But human memory works in the same way on and off-line, no matter where we are or what we are doing:
— Long-term memory forms through connections.
— Short-term memory is based on need.
— Senses produce memory at its very root.
So the question remains: when we read online, without the surroundings of the sensory world, how do we make internet content memorable?
1. Stir the senses through suggestion.
Years ago, I saw the journalist Malcolm Gladwell give a lecture, and can still recall how he described stickiness. Quoting from his book The Tipping Point, Gladwell said stickiness is “the specific quality that a message needs to be successful.” A message is “sticky” not only if it is memorable, but if “it so memorable, in fact, that it can create change, that it can spur someone to action.”
The mass appeal of Gladwell’s ideas ranges from intellectual circles to popular television. Even his critics are awed by the way that Gladwell profits from his own tricks: his concepts are “counterintuitive, startling, yet immediately graspable. In other words, sticky — the supreme attribute for a successful meme. And thus [his content] spread,” writes Jeff Wise in Psychology Today. Whether or not Gladwell’s ideas are founded in solid research, his personal success shows that he is onto something— the thrust of the subliminal.
Attention does not peak most when we see flashing lights, but when ideas appear as ripe suggestions. When they arrive in our minds so fluidly, we must have thought of them ourselves. As constant consumers of words and ideas, we don’t take orders but impressions. To make content bold and memorable, it must speak this subtle language. The power of suggestion remains the most evocative.
2. Show, Don’t Tell.
The sensory memory is the gateway where we make our first impressions. It is the subliminal message we don’t think we remember, but has already touched us on a gut level. Like a Freudian slip that cuts to the chase, the rights words often find us by mistake. Yet the distance between “the right word” and “the almost right word” is insurmountable—as Mark Twain said, it is the difference between “lightning” and a “lightning bug.”
Renowned by the New York Times as the “media prophet of the 1960s,” critical theorist Marshall McLuhan thrived off a typo. McLuhan’s son recalled the tense moment when the re-edition of his revolutionary book, The Medium in the Message, arrived at the office misprinted. The book came back from the typesetter with a new name, The Medium is the Massage. Surrounded by stiff colleagues poised on the verge of profuse apology, McLuhan gasped, “Leave it alone! It’s great, and right on target!”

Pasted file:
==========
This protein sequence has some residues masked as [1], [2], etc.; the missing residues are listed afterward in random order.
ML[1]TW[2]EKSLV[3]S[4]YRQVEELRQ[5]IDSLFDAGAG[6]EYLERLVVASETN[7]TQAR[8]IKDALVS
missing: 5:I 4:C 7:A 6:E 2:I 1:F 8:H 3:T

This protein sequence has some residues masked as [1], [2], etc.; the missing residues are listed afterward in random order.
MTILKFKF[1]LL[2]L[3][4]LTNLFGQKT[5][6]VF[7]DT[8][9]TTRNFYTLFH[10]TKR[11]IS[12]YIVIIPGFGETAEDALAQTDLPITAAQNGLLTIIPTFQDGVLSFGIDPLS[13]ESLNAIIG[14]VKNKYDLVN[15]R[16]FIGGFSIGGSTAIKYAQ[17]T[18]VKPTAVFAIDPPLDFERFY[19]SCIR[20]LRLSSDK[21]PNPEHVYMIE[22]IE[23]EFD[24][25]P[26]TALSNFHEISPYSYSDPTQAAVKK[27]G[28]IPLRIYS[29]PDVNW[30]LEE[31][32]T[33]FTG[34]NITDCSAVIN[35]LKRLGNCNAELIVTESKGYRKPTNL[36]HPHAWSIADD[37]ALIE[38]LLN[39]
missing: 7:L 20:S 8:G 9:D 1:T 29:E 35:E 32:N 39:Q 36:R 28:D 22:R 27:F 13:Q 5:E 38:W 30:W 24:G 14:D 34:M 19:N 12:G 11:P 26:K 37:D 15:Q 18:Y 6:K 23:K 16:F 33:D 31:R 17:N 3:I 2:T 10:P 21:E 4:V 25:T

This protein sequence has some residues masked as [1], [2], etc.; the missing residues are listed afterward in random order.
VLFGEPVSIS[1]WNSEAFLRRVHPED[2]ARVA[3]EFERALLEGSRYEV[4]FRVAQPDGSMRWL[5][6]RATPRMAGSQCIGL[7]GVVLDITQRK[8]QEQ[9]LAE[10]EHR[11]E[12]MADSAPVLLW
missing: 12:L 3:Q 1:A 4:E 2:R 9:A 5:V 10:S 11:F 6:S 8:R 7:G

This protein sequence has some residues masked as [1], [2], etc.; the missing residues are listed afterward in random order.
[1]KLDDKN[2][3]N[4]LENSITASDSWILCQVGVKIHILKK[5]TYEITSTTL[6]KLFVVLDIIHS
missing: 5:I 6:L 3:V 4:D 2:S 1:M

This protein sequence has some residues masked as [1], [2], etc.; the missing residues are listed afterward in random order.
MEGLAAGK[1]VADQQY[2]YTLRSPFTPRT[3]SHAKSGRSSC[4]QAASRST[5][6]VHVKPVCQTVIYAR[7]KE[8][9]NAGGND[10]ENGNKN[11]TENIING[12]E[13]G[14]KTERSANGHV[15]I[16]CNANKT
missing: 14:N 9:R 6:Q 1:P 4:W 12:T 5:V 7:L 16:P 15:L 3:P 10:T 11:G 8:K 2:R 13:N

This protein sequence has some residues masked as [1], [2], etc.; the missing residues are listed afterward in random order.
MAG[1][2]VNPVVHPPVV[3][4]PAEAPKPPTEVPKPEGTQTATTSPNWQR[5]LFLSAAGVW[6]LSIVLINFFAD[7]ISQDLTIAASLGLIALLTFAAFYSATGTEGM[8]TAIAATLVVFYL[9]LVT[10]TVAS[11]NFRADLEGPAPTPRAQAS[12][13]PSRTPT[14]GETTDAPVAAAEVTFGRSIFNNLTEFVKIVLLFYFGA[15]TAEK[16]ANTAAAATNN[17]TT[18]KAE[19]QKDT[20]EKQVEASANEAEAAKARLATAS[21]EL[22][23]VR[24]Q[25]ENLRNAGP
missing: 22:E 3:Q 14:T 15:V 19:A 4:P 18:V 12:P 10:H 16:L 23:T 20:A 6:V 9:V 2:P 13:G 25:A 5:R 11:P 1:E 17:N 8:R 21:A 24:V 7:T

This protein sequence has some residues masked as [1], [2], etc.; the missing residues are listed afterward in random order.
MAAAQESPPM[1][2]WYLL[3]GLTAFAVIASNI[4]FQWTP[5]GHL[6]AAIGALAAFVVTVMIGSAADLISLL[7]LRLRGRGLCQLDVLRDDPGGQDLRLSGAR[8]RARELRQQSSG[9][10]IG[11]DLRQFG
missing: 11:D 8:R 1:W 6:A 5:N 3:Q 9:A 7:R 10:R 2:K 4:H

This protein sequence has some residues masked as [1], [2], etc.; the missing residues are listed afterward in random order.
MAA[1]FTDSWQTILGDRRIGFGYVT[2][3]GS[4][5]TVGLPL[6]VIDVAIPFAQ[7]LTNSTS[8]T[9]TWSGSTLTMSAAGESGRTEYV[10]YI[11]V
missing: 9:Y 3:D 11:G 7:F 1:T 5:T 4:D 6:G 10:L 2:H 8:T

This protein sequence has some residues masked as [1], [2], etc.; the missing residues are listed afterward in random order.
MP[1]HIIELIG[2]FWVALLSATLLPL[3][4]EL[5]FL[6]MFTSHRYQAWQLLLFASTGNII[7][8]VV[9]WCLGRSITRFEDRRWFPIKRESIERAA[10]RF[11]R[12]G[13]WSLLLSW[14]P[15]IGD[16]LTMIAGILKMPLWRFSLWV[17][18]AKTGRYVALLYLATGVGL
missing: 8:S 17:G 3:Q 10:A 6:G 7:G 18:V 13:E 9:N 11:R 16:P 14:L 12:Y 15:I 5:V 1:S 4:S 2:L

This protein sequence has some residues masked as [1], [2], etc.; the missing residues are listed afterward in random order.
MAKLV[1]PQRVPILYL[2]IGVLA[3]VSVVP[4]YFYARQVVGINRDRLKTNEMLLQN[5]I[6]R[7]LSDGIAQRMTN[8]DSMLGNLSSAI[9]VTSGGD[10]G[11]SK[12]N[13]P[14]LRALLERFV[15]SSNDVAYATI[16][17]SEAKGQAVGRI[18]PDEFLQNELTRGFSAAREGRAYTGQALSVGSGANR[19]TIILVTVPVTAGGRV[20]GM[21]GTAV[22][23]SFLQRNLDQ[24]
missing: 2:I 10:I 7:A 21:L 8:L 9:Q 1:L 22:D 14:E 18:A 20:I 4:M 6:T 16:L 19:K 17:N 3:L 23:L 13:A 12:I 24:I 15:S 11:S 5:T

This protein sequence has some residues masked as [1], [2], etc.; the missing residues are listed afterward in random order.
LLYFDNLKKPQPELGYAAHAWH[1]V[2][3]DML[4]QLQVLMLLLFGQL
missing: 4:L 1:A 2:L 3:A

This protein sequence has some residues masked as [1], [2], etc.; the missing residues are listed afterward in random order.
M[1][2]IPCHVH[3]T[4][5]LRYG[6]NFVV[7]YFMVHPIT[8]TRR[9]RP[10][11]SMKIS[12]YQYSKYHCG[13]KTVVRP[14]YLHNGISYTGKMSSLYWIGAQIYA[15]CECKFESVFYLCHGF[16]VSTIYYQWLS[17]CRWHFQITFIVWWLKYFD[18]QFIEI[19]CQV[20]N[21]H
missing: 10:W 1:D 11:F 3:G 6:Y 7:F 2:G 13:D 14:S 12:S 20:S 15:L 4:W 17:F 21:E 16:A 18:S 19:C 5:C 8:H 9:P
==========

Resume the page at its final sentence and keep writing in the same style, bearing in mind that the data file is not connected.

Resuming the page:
McLuhan insisted that he couldn’t have said it better himself. The new title revealed the distance between showing and telling. Changing a single letter of word can change the entire meaning not only the title, but the book. The medium is, and must be, the message. No mode of expression remains detached from the physical world.
The carpenter must work with the grain, the painter must make color from pigment. There is no “perfect” medium, because all medium requires modification. The misprint proved the power of ambiguity to work in the artist’s favor. “Now there are four possible readings for the last word of the title,” McLuhan’s son concluded, “all of them accurate: ‘Message’ and ‘Mess Age,’ ‘Massage’ and ‘Mass Age.’”
McLuhan believed that the medium of communication determines not only its impact, but its audience. A recent article on NPR explained McLuhan’s theory simply: “how we consume information influences what we learn from it.” Who sees it and what they remember depends on where it is presented and how it is organized. As McLuhan wrote, the medium itself “shapes and controls the scale and form of human association and action,” more so than what a piece of media actually intends to say.